Henderson Equity Partners is a private equity firm specializing in direct, secondary direct, and fund of fund investments. It focuses on investments in Asian private equity and private equity and venture capital fund of funds. In Asia Pacific private equity, the firm primarily makes growth equity and middle market investments. Within Asian private equity, it typically invests in alternative energy, financial services, healthcare, information technology, leisure, infrastructure, consumer products, real estate, logistics, media, retail, and telecommunications. Within infrastructure, the firm invests in social, transportation, and environmental sectors. Within social, it invests in education an...
London, EC2M 3AE
Founded in 1998
Judge to Decide Litigation Options for Pension Funds Suing Henderson Equity Partners
Nov 9 12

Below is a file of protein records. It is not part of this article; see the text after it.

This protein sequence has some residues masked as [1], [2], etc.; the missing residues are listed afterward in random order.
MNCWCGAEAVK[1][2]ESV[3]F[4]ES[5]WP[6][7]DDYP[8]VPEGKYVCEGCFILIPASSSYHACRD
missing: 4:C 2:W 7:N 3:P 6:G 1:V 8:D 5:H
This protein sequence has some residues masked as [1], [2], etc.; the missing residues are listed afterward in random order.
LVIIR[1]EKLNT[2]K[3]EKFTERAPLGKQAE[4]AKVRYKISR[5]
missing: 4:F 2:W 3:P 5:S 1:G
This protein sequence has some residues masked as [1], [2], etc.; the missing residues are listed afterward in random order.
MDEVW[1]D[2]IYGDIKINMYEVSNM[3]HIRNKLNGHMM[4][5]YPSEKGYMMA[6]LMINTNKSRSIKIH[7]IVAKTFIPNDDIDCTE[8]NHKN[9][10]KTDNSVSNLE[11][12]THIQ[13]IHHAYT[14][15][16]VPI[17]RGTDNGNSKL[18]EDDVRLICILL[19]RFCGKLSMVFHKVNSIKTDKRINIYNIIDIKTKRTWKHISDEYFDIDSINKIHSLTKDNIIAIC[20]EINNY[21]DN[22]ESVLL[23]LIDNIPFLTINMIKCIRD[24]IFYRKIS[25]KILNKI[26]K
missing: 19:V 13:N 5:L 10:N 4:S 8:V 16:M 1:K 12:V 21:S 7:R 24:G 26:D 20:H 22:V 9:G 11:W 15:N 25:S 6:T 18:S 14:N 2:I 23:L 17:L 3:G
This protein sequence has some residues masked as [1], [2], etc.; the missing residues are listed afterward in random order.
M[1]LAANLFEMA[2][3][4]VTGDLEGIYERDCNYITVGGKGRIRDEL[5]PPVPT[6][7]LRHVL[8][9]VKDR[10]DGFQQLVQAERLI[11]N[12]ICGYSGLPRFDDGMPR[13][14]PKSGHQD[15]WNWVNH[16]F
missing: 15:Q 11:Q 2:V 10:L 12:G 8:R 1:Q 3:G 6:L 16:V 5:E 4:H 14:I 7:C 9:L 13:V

The 22 pension funds suing Henderson Equity Partners over the management of an ill-fated infrastructure fund came a step closer to bringing their case to trial, following a three-day preliminary hearing at the High Court this week. The hearing before Judge Jeremy Cooke was to determine how the trial should proceed and whether the pension funds could bring claims against the fund manager, Henderson Equity Partners, as a group, or whether each pension fund must bring a claim individually. Other issues included whether the claimants' interpretation of what was authorized by the limited partnership agreement (LPA) and private placement memorandum (PPM) relating to the Henderson PFI Secondary Fund II was correct. The pension funds, acting under the name of 'Certain Limited Partners', claim the acquisition of PFI firm John Laing in 2006 by Henderson Equity Partners for EUR 1.2 billion, using the bulk of the 575 million fund and leverage, was in breach of mandate and that the allocation of assets and liabilities to the fund unauthorized. The claimants further argue that the acquisition exposed them unexpectedly to John Laing's liabilities, such as its PFI bidding business and non-PFI businesses such as Chiltern Railways (which has since been sold), and the company's burgeoning defined benefit pension deficit. They also allege that the bids for John Laing were made without notice, that it was not a 'permitted investment' and that there was 'no mechanism for the body of investors to be informed of the bid in advance, or to consent to it, and their consent was not sought'. The defendants allege that the investors knew that the purpose of the fundraising for the Henderson PFI Secondary Fund II was to carry out a single acquisition of a company, which owned some non-PFI assets, and that the manager of the fund could not disclose the identity of the target acquisition company as it was a listed entity. Robin Dicker, QC for the defendants, queried why the claimants had not sought to replace the manager shortly after the acquisition of John Laing, in September 2006, if they were unhappy with the purchase. Iain Milligan, QC for the claimants, said the replacement of the general partner was not a prerequisite of the derivative claim. He also asked the judge how pre-emptive costs should be ranked, but Judge Cooke said there were sufficient assets in the fund to cover costs so that ranking was not an issue. Judge Cooke said he would decide on the issues raised at the hearing before Christmas. Lawyers for the pension funds were Ashurst and for Henderson Equity Partners, Clifford Chance. If the case goes to a full trial, it is not expected to be heard before 2014. The 22 pension funds include some of the pension schemes in the UK, such as Railpen and British Steel. Other pension funds party to the litigation include BBC, BAE, Bupa, B&CE, Tesco, Smurfit Kappa, Nestle, NM Rothschild, Fenner, Magnox, Southern Electric, Kent County Council and South Tyneside, as well as Oxford Investment Partners and Trinity College Cambridge endowment funds. They represent nearly 90% by value of the fund's investors.